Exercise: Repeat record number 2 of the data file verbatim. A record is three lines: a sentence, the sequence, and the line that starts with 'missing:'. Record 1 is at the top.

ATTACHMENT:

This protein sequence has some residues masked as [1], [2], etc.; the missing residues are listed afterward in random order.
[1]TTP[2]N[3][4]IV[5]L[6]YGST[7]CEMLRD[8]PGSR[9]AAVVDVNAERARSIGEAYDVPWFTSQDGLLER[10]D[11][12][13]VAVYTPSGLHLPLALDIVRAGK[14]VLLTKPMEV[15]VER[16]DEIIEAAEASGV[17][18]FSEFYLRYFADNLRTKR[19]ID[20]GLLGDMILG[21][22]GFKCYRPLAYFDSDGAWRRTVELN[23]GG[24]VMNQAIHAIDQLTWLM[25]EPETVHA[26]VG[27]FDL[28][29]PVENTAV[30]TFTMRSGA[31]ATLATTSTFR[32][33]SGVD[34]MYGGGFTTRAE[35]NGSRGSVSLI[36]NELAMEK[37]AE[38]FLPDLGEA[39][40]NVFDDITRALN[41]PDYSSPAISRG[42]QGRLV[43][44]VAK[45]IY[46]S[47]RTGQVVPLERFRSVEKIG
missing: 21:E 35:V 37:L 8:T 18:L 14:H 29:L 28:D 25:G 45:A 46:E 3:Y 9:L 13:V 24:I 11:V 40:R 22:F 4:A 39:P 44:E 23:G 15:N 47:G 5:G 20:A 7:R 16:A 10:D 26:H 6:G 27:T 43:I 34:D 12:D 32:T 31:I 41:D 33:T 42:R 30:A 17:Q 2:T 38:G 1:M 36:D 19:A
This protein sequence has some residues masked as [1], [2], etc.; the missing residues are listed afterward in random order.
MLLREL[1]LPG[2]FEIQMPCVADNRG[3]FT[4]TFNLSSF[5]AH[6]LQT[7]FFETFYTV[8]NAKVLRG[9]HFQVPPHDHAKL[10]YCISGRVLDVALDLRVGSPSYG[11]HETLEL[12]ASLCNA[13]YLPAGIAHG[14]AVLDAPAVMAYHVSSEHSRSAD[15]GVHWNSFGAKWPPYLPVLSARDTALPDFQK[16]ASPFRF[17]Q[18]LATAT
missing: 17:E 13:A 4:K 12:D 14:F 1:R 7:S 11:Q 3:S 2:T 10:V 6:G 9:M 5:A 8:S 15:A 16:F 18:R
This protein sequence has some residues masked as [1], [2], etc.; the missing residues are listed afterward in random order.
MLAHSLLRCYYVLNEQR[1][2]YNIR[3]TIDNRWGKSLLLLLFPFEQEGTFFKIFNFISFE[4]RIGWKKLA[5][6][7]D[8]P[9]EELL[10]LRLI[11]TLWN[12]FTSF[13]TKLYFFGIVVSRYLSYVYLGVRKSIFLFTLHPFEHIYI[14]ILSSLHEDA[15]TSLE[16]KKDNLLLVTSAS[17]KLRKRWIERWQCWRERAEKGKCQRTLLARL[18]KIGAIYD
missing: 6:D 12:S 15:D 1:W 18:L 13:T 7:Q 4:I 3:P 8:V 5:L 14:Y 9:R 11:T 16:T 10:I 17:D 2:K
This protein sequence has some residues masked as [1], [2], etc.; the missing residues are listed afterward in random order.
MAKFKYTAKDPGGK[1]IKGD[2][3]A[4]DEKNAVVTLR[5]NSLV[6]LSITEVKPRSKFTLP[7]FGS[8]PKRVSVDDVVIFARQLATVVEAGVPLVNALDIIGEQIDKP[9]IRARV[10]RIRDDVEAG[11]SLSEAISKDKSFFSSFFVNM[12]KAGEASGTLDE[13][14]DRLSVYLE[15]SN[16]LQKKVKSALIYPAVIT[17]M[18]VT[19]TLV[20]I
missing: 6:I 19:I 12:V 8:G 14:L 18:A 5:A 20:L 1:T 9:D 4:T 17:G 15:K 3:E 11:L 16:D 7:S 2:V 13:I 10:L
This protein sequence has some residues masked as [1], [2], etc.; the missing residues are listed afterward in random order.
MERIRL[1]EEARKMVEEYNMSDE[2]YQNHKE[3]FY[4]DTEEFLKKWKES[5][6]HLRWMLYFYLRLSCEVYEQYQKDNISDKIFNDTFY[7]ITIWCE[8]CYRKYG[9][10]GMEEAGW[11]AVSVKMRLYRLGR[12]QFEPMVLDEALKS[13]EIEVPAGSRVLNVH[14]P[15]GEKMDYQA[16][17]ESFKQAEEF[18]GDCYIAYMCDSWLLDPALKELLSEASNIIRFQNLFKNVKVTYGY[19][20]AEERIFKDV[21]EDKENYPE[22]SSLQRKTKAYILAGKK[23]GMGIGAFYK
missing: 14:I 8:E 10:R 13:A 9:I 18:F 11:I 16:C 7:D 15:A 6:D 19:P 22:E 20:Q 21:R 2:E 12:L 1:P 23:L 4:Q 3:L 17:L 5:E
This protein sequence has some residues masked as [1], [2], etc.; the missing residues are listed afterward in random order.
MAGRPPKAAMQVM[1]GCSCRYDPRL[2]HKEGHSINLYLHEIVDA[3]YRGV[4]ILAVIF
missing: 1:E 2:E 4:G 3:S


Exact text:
This protein sequence has some residues masked as [1], [2], etc.; the missing residues are listed afterward in random order.
MLLREL[1]LPG[2]FEIQMPCVADNRG[3]FT[4]TFNLSSF[5]AH[6]LQT[7]FFETFYTV[8]NAKVLRG[9]HFQVPPHDHAKL[10]YCISGRVLDVALDLRVGSPSYG[11]HETLEL[12]ASLCNA[13]YLPAGIAHG[14]AVLDAPAVMAYHVSSEHSRSAD[15]GVHWNSFGAKWPPYLPVLSARDTALPDFQK[16]ASPFRF[17]Q[18]LATAT
missing: 17:E 13:A 4:K 12:D 14:F 1:R 7:S 11:Q 3:S 2:T 10:V 6:G 9:M 5:A 8:S 15:A 16:F 18:R